What I am about to show you may make grappling with the OT a little more difficult than it already is, but I know the Lord will bring you into an understanding.

An interesting point is that in many places in the OT there are statements which should have led the Jews to understand the reality of God’s desire.

Let’s look at some of them.

He has told you, O man, what is good;
and what does the LORD require of you
but to do justice, and to love kindness, and to walk humbly with your God?
Mic 6:8

This verse has been set to music and is quoted often.

Standing alone the full meaning may not be readily apparent, so let’s get the full context of this famous verse.

“With what shall I come before the LORD,
and bow myself before God on high?
Shall I come before him with burnt offerings, with calves a year old?
Will the LORD be pleased with thousands of rams,
with ten thousands of rivers of oil?
Shall I give my firstborn for my transgression,
the fruit of my body for the sin of my soul?”
Mic 6:6-7

The prophet—speaking for the Lord—is asking if what he had known all his life was a reality with God.

What is the right way to come before the Lord?

Am I really supposed to bring burnt offerings?

Is that what God requires of me for Him to like me?

Maybe I haven’t given enough.

Maybe I need to increase my service to God by doing more, giving more.

Will that help?

No. And he gives the answer in v.8

He has told you, O man, what is good;
and what does the LORD require of you
but to do justice,
and to love kindness,
and to walk humbly with your God?

The word translated justice in that passage is not the same as the word we are considering about righteousness.

It is about setting things right in society.

We can see, then, that there is nothing about righteous deeds contained in Micah’s prophecy.

In fact, Isaiah, a contemporary of Micah, speaks very negatively about our acts of trying to be righteous.

We have all become like one who is unclean,
and all our righteous deeds are like a polluted garment.
We all fade like a leaf, and our iniquities,
like the wind, take us away.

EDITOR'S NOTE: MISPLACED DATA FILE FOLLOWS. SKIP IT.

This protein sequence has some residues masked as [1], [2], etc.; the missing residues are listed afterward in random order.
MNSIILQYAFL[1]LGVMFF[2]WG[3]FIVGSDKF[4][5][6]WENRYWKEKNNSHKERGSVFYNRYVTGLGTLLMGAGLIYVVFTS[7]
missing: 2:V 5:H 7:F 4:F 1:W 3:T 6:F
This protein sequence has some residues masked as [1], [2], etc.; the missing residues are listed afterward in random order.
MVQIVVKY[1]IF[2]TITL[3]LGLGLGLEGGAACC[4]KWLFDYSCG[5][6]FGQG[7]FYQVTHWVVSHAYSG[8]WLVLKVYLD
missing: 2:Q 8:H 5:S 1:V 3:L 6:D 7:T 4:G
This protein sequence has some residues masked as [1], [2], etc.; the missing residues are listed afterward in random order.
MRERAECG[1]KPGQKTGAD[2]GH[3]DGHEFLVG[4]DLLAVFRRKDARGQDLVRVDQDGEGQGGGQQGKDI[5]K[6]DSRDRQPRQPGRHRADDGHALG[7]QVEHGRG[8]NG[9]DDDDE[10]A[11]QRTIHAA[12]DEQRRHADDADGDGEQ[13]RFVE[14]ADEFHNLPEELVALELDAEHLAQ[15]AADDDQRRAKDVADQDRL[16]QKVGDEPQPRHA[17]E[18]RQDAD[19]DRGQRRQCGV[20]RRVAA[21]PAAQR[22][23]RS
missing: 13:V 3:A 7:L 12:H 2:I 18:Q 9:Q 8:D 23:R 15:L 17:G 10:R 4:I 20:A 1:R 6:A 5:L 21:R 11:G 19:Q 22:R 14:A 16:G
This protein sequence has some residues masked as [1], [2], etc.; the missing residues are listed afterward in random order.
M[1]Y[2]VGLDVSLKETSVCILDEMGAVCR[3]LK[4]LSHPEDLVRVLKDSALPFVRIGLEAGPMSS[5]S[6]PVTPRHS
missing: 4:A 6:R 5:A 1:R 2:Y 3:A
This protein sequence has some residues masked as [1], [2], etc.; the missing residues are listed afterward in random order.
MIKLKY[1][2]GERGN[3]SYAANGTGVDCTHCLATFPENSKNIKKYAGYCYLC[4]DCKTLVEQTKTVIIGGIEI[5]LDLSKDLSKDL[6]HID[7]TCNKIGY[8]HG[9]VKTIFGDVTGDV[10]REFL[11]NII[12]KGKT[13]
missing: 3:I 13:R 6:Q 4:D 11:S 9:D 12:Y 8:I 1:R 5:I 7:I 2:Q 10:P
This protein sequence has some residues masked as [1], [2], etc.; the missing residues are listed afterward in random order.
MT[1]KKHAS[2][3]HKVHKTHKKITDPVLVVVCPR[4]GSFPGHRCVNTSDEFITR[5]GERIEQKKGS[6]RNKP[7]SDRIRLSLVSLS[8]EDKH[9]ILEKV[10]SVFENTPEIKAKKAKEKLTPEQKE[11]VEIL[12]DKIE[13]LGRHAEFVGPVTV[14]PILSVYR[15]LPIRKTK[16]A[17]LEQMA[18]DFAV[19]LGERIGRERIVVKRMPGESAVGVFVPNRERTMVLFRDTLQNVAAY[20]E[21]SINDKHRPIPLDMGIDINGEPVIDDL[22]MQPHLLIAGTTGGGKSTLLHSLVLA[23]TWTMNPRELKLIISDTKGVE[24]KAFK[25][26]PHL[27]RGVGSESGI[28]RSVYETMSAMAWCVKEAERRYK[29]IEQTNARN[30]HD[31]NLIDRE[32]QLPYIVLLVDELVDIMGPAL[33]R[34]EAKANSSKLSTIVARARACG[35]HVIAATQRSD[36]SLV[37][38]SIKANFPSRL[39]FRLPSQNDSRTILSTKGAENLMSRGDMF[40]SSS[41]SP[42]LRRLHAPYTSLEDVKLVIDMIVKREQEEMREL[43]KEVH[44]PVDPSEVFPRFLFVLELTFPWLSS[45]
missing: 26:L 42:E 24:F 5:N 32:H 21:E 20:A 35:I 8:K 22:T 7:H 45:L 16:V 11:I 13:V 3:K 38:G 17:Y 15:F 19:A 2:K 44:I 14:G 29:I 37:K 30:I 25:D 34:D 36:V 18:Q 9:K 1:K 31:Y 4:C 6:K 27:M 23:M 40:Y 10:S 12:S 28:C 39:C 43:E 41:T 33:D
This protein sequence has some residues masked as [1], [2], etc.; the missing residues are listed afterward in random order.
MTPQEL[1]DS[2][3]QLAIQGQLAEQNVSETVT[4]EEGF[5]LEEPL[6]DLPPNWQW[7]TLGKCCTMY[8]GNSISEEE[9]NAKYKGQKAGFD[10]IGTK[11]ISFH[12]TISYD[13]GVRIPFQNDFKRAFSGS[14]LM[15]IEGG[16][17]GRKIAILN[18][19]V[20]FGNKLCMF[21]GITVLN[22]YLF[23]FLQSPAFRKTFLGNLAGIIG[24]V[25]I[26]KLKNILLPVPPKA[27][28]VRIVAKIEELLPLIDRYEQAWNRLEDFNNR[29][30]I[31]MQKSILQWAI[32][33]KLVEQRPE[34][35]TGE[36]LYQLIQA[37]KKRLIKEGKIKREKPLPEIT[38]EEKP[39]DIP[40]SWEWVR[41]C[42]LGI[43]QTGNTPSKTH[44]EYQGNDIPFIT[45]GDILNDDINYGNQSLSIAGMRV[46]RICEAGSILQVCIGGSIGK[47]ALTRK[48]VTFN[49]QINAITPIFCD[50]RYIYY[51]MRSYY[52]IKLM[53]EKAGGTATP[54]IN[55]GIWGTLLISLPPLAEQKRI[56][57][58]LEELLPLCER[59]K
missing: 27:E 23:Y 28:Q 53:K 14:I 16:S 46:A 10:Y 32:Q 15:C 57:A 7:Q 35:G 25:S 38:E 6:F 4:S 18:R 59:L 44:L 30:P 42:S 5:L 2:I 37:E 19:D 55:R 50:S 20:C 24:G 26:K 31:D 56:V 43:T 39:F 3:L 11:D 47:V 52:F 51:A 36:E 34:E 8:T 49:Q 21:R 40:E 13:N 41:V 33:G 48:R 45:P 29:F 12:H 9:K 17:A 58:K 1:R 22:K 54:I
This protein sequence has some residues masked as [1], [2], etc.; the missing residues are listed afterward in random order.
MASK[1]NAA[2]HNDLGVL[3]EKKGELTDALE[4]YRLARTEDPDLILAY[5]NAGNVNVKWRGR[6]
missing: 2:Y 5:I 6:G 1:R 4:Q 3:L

Isa 64:6

David had a revelation that probably spun his head around when it first came to him.

Sacrifice and offering You did not desire;
My ears You have opened.
Burnt offering and sin offering
You did not require.
Psa 40:6

It is said of David that he was a man after God’s own heart.

He had gone to great lengths to bring the Tabernacle back to Jerusalem.

And so it was,
when those bearing the ark of the LORD had gone six paces,
that he (David) sacrificed oxen and fatted sheep.
2Sa 6:13

These are not isolated thoughts within the OT.

The psalmist, the judges and the prophets all had this same revelation, yet the leaders continued to focus the people’s attention on strict requirements of fulfilling the law.

David says again after Nathan the prophet confronted him with his sin with Bathsheba

For You do not desire sacrifice,
or else I would give it;
You do not delight in burnt offering.
Psa 51:16

Yet we know that Leviticus contains the requirements of sacrifice for David’s cleansing.

What are we to make of that?

I will show you in a few more verses.

There are so many more places where we can see this, but I only have space to show you a few without commenting on them.

And Samuel said,
“Has the LORD as great delight in burnt offerings and sacrifices,
as in obeying the voice of the LORD?
Behold,
to obey is better than sacrifice,
and to listen than the fat of rams.
1Sa 15:22

“What to me is the multitude of your sacrifices? says the LORD;
I have had enough of burnt offerings of rams and the fat of well-fed beasts;
I do not delight in the blood of bulls, or of lambs, or of goats.
Isa 1:11

For in the day that I brought them out of the land of Egypt,
I did not speak to your fathers or command them
concerning burnt offerings and sacrifices.
Jer. 7:22

This is an eye-opener once you see it; and we talked about this a few weeks ago.

And finally we come to what may have affected Joseph and his dealings with Mary before the Lord explained everything to him.

For I desire mercy and not sacrifice,
And the knowledge of God more than burnt offerings.
Hos 6:6

So, it would appear that Joseph also understood that righteousness was not found in all manner of religious activity, but in showing mercy.

There was no need for him or Mary to offer the two turtledoves required for sacrifice for her being pregnant.

Jesus’ words to the Pharisees about this is something we should all take to heart and begin to meditate on.

Go and learn what this means:
‘I desire mercy, and not sacrifice.’
For I came not to call the righteous, but sinners.”
Mat 9:13

Will you take the next few days before we celebrate Jesus’ birth to think about how you might apply these thoughts in your daily life and conversation?

Leave a Reply

Fill in your details below or click an icon to log in:

WordPress.com Logo

You are commenting using your WordPress.com account. Log Out /  Change )

Twitter picture

You are commenting using your Twitter account. Log Out /  Change )

Facebook photo

You are commenting using your Facebook account. Log Out /  Change )

Connecting to %s